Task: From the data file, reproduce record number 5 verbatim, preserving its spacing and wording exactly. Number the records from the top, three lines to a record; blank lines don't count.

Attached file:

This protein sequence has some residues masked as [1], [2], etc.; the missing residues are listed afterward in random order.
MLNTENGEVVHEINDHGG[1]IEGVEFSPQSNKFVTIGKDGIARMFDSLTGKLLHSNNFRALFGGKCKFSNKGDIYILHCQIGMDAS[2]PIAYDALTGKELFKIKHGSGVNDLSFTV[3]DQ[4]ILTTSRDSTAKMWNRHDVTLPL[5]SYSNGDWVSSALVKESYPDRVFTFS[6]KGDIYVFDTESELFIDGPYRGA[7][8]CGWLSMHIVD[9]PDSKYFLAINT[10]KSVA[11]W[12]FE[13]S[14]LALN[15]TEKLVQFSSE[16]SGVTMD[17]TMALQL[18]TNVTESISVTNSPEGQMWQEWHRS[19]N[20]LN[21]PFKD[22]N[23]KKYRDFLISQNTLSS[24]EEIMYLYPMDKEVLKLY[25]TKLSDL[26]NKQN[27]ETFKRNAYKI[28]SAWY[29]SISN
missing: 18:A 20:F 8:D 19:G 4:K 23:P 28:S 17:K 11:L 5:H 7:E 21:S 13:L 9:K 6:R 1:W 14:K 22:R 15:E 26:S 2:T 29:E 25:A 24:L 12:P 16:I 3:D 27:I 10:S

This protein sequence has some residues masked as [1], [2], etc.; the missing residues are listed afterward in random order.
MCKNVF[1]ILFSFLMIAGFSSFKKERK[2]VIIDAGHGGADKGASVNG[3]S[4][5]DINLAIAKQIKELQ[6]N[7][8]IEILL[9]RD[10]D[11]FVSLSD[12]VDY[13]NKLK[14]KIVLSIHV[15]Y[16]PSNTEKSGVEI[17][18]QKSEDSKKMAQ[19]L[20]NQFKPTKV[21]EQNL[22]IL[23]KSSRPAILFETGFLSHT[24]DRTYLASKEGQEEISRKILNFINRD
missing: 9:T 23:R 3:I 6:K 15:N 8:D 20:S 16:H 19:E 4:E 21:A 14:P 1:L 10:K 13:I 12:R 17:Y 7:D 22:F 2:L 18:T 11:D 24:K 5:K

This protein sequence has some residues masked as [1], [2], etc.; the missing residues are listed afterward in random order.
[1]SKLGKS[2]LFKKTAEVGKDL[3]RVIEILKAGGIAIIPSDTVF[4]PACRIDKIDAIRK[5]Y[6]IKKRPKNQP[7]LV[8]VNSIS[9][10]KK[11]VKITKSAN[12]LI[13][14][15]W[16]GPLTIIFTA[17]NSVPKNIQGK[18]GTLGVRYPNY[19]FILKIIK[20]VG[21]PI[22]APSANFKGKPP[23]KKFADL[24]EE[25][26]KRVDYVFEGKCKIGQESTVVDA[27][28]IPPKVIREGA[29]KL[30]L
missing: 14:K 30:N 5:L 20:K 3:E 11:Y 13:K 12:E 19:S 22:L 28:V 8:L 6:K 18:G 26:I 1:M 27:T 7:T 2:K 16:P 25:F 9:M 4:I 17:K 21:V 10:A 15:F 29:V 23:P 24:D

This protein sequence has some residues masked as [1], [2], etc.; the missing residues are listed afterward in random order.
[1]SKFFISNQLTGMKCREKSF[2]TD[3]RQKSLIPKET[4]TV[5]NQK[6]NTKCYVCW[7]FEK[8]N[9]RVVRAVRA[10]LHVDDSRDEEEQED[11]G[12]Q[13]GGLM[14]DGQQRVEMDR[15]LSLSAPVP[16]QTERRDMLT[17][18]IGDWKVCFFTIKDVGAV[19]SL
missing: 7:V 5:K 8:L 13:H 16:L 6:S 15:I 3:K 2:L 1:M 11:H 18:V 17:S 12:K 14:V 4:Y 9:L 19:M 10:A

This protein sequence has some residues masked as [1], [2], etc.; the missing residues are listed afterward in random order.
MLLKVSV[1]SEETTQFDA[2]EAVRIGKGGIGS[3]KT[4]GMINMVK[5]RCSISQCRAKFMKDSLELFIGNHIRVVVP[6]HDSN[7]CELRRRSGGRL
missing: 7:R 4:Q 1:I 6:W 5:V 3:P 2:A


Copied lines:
This protein sequence has some residues masked as [1], [2], etc.; the missing residues are listed afterward in random order.
MLLKVSV[1]SEETTQFDA[2]EAVRIGKGGIGS[3]KT[4]GMINMVK[5]RCSISQCRAKFMKDSLELFIGNHIRVVVP[6]HDSN[7]CELRRRSGGRL
missing: 7:R 4:Q 1:I 6:W 5:V 3:P 2:A